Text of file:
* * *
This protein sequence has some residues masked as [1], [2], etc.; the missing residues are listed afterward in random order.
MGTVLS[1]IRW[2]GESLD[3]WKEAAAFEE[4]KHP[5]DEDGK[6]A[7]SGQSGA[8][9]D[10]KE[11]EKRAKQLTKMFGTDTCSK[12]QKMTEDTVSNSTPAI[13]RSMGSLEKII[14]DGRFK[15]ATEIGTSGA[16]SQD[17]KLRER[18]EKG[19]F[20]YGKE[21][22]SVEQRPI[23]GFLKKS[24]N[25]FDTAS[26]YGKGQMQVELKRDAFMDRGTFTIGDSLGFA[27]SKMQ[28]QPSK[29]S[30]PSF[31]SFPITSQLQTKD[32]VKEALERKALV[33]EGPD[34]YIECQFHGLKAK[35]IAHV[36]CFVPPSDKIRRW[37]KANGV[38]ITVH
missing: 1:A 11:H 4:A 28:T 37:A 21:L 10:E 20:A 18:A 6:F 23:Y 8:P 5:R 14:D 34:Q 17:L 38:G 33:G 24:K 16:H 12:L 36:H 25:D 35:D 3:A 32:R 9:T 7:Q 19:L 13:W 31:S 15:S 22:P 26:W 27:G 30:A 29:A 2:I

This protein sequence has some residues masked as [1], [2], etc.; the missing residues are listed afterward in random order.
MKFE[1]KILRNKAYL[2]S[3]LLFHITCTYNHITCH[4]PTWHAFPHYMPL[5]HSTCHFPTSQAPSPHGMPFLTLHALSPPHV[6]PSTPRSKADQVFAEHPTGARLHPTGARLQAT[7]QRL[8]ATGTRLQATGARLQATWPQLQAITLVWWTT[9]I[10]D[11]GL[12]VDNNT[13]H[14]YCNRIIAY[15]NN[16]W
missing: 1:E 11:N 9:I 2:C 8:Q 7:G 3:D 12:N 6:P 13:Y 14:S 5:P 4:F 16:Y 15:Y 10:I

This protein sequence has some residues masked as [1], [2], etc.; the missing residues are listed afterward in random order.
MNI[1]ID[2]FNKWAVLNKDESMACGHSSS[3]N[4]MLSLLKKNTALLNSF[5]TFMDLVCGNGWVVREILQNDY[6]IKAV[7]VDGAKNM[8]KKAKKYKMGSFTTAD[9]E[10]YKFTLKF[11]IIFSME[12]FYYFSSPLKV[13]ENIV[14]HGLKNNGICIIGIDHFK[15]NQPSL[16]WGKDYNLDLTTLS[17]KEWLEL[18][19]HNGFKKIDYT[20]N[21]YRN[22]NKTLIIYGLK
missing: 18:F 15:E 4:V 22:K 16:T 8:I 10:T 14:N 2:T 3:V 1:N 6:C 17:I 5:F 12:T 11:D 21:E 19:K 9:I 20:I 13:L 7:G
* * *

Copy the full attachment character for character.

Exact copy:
This protein sequence has some residues masked as [1], [2], etc.; the missing residues are listed afterward in random order.
MGTVLS[1]IRW[2]GESLD[3]WKEAAAFEE[4]KHP[5]DEDGK[6]A[7]SGQSGA[8][9]D[10]KE[11]EKRAKQLTKMFGTDTCSK[12]QKMTEDTVSNSTPAI[13]RSMGSLEKII[14]DGRFK[15]ATEIGTSGA[16]SQD[17]KLRER[18]EKG[19]F[20]YGKE[21][22]SVEQRPI[23]GFLKKS[24]N[25]FDTAS[26]YGKGQMQVELKRDAFMDRGTFTIGDSLGFA[27]SKMQ[28]QPSK[29]S[30]PSF[31]SFPITSQLQTKD[32]VKEALERKALV[33]EGPD[34]YIECQFHGLKAK[35]IAHV[36]CFVPPSDKIRRW[37]KANGV[38]ITVH
missing: 1:A 11:H 4:A 28:T 37:A 21:L 10:E 20:A 18:A 6:F 23:Y 8:P 5:R 14:D 34:Q 17:L 38:G 33:G 24:K 16:H 12:L 36:H 25:D 35:D 3:A 32:R 9:T 7:Q 19:L 13:W 31:S 15:S 22:P 26:W 27:G 30:A 29:A 2:I

This protein sequence has some residues masked as [1], [2], etc.; the missing residues are listed afterward in random order.
MKFE[1]KILRNKAYL[2]S[3]LLFHITCTYNHITCH[4]PTWHAFPHYMPL[5]HSTCHFPTSQAPSPHGMPFLTLHALSPPHV[6]PSTPRSKADQVFAEHPTGARLHPTGARLQAT[7]QRL[8]ATGTRLQATGARLQATWPQLQAITLVWWTT[9]I[10]D[11]GL[12]VDNNT[13]H[14]YCNRIIAY[15]NN[16]W
missing: 1:E 11:N 9:I 2:C 8:Q 7:G 3:D 12:N 6:P 13:Y 14:S 5:P 4:F 16:Y 15:Y 10:I

This protein sequence has some residues masked as [1], [2], etc.; the missing residues are listed afterward in random order.
MNI[1]ID[2]FNKWAVLNKDESMACGHSSS[3]N[4]MLSLLKKNTALLNSF[5]TFMDLVCGNGWVVREILQNDY[6]IKAV[7]VDGAKNM[8]KKAKKYKMGSFTTAD[9]E[10]YKFTLKF[11]IIFSME[12]FYYFSSPLKV[13]ENIV[14]HGLKNNGICIIGIDHFK[15]NQPSL[16]WGKDYNLDLTTLS[17]KEWLEL[18][19]HNGFKKIDYT[20]N[21]YRN[22]NKTLIIYGLK
missing: 18:F 15:E 4:V 22:K 16:T 8:I 10:T 14:N 2:T 3:V 1:N 6:C 17:I 5:F 12:T 11:D 21:E 19:K 9:I 20:I 13:L 7:G